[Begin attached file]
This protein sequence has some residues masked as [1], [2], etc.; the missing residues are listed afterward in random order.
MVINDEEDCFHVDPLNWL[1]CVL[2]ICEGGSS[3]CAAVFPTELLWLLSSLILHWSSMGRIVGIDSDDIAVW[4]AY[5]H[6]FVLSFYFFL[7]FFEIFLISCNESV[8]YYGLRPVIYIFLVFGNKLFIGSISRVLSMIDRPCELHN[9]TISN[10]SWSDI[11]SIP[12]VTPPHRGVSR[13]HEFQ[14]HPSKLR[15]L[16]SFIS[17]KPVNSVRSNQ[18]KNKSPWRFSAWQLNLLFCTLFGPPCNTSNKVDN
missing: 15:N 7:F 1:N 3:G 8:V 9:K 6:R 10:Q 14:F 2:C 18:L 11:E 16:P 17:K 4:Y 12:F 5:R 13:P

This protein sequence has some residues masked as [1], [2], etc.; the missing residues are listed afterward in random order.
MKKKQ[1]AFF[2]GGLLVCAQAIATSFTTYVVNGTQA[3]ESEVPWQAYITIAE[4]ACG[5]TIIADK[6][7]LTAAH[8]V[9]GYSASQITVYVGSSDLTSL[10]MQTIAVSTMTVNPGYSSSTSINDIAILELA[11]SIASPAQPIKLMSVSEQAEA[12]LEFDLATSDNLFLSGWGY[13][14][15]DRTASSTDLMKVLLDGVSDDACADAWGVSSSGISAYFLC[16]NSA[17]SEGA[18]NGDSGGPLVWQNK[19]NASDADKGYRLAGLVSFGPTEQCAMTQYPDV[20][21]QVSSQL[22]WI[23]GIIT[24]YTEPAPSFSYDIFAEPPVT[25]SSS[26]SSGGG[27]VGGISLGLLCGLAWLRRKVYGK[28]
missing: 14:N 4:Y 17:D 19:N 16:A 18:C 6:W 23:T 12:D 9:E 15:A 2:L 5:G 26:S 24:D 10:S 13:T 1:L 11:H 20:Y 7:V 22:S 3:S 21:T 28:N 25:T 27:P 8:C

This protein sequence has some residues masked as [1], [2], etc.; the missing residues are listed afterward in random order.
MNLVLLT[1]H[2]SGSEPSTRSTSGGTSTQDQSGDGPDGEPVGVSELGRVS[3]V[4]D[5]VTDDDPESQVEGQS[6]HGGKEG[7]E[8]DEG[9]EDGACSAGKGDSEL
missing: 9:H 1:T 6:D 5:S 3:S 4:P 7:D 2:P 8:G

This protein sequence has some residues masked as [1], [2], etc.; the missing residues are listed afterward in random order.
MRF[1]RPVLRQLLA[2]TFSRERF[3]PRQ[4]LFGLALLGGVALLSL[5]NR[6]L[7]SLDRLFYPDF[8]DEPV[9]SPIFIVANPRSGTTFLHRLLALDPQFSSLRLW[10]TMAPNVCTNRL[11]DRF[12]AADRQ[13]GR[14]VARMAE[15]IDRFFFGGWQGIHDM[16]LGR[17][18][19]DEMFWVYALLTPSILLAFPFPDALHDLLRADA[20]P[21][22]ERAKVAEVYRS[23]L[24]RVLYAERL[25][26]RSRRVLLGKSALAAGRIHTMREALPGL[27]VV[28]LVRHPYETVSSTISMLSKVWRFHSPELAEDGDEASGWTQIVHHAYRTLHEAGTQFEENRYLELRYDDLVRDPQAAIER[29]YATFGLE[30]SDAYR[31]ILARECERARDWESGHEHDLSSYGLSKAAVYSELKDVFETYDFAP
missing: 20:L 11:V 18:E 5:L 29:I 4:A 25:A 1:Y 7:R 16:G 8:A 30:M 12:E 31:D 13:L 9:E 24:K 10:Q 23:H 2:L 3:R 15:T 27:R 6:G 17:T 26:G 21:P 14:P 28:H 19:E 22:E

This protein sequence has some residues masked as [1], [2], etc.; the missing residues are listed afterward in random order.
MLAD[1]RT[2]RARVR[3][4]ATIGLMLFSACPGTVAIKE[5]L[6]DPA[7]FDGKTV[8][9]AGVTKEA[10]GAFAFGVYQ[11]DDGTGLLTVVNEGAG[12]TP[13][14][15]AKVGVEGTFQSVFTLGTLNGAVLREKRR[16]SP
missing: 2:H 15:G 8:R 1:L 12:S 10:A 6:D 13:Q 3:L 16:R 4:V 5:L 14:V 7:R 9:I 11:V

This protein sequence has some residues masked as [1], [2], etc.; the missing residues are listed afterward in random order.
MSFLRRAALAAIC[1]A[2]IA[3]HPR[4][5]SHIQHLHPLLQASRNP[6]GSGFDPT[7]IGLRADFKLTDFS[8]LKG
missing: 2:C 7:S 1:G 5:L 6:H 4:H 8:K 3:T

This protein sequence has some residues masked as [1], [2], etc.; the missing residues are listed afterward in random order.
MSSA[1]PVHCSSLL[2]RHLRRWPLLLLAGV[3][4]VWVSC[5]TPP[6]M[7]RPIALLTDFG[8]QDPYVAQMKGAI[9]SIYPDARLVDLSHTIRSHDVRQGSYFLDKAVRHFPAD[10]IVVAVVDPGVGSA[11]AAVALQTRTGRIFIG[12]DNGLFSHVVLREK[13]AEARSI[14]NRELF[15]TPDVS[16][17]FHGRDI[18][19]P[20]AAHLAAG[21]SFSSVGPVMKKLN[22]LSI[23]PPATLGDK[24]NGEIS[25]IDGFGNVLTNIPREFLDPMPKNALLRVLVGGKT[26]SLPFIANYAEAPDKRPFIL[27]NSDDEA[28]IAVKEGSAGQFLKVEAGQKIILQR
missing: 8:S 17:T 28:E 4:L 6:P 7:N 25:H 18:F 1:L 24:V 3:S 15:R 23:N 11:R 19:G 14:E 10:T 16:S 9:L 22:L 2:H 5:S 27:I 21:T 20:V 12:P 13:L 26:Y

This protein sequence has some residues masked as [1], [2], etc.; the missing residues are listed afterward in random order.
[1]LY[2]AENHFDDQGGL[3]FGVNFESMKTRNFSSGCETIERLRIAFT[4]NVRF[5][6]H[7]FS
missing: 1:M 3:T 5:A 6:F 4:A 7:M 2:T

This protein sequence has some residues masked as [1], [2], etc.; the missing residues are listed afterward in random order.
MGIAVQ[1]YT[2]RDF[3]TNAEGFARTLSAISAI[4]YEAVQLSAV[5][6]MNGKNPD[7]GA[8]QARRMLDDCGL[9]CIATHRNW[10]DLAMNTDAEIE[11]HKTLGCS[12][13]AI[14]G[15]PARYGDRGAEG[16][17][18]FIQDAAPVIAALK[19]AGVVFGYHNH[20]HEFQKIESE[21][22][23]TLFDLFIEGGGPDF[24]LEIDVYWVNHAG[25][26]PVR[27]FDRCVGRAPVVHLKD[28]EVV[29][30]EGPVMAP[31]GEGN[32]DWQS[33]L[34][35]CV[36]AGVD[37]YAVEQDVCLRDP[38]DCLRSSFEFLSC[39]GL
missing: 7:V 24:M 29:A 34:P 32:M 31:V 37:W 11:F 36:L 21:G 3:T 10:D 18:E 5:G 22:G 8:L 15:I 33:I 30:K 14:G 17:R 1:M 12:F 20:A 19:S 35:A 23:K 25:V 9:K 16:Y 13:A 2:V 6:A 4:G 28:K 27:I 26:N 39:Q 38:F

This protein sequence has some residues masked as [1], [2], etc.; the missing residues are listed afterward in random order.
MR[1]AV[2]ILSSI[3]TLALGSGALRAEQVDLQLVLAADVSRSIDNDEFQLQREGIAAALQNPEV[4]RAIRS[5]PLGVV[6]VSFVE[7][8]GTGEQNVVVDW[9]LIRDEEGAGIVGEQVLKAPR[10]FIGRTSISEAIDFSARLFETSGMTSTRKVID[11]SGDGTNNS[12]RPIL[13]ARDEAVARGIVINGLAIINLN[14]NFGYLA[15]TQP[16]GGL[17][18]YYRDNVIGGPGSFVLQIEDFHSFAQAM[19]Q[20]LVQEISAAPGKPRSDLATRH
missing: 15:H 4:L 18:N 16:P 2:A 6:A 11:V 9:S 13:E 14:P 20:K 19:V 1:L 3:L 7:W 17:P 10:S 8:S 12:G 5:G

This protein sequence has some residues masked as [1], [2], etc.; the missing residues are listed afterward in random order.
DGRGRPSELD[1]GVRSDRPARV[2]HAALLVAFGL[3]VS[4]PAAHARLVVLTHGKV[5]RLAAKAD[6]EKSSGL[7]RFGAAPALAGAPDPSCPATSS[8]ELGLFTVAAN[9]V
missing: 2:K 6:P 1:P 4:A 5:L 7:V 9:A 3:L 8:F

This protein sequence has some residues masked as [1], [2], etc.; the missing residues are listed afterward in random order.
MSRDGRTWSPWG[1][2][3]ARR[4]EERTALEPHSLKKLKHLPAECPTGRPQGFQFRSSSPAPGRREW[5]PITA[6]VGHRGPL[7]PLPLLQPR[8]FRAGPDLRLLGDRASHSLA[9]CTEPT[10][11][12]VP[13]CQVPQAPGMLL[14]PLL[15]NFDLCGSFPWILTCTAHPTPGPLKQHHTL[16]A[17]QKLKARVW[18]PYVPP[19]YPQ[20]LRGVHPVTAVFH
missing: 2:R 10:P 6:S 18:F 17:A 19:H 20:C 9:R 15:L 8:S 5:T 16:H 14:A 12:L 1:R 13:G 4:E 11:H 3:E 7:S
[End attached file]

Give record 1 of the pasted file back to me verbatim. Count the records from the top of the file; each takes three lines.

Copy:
This protein sequence has some residues masked as [1], [2], etc.; the missing residues are listed afterward in random order.
MVINDEEDCFHVDPLNWL[1]CVL[2]ICEGGSS[3]CAAVFPTELLWLLSSLILHWSSMGRIVGIDSDDIAVW[4]AY[5]H[6]FVLSFYFFL[7]FFEIFLISCNESV[8]YYGLRPVIYIFLVFGNKLFIGSISRVLSMIDRPCELHN[9]TISN[10]SWSDI[11]SIP[12]VTPPHRGVSR[13]HEFQ[14]HPSKLR[15]L[16]SFIS[17]KPVNSVRSNQ[18]KNKSPWRFSAWQLNLLFCTLFGPPCNTSNKVDN
missing: 15:N 7:F 1:N 3:G 8:V 9:K 6:R 10:Q 14:F 2:C 18:L 11:E 16:P 17:K 4:Y 12:F 5:R 13:P